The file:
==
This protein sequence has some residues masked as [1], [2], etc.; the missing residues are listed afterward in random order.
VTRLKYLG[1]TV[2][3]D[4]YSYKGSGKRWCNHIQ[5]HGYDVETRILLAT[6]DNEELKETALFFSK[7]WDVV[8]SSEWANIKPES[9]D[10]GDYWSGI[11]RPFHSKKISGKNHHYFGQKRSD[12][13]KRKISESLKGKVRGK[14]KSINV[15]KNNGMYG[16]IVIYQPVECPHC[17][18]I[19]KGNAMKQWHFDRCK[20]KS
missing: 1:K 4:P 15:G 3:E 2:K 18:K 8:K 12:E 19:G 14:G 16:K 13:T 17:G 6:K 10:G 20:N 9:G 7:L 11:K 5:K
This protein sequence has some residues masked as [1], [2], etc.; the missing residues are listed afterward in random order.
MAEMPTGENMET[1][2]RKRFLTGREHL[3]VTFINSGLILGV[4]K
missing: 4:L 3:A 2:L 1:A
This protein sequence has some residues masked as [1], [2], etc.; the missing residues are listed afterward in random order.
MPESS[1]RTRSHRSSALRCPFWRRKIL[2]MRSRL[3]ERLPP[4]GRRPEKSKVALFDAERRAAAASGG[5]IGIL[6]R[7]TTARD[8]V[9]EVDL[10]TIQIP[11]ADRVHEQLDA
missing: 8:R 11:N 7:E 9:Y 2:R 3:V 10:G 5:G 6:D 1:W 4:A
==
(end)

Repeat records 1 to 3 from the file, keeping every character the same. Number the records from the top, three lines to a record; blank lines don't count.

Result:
This protein sequence has some residues masked as [1], [2], etc.; the missing residues are listed afterward in random order.
VTRLKYLG[1]TV[2][3]D[4]YSYKGSGKRWCNHIQ[5]HGYDVETRILLAT[6]DNEELKETALFFSK[7]WDVV[8]SSEWANIKPES[9]D[10]GDYWSGI[11]RPFHSKKISGKNHHYFGQKRSD[12][13]KRKISESLKGKVRGK[14]KSINV[15]KNNGMYG[16]IVIYQPVECPHC[17][18]I[19]KGNAMKQWHFDRCK[20]KS
missing: 1:K 4:P 15:G 3:E 2:K 18:K 8:K 12:E 19:G 14:G 16:K 13:T 17:G 6:K 10:G 20:N 9:G 7:L 11:K 5:K
This protein sequence has some residues masked as [1], [2], etc.; the missing residues are listed afterward in random order.
MAEMPTGENMET[1][2]RKRFLTGREHL[3]VTFINSGLILGV[4]K
missing: 4:L 3:A 2:L 1:A
This protein sequence has some residues masked as [1], [2], etc.; the missing residues are listed afterward in random order.
MPESS[1]RTRSHRSSALRCPFWRRKIL[2]MRSRL[3]ERLPP[4]GRRPEKSKVALFDAERRAAAASGG[5]IGIL[6]R[7]TTARD[8]V[9]EVDL[10]TIQIP[11]ADRVHEQLDA
missing: 8:R 11:N 7:E 9:Y 2:R 3:V 10:G 5:G 6:D 1:W 4:A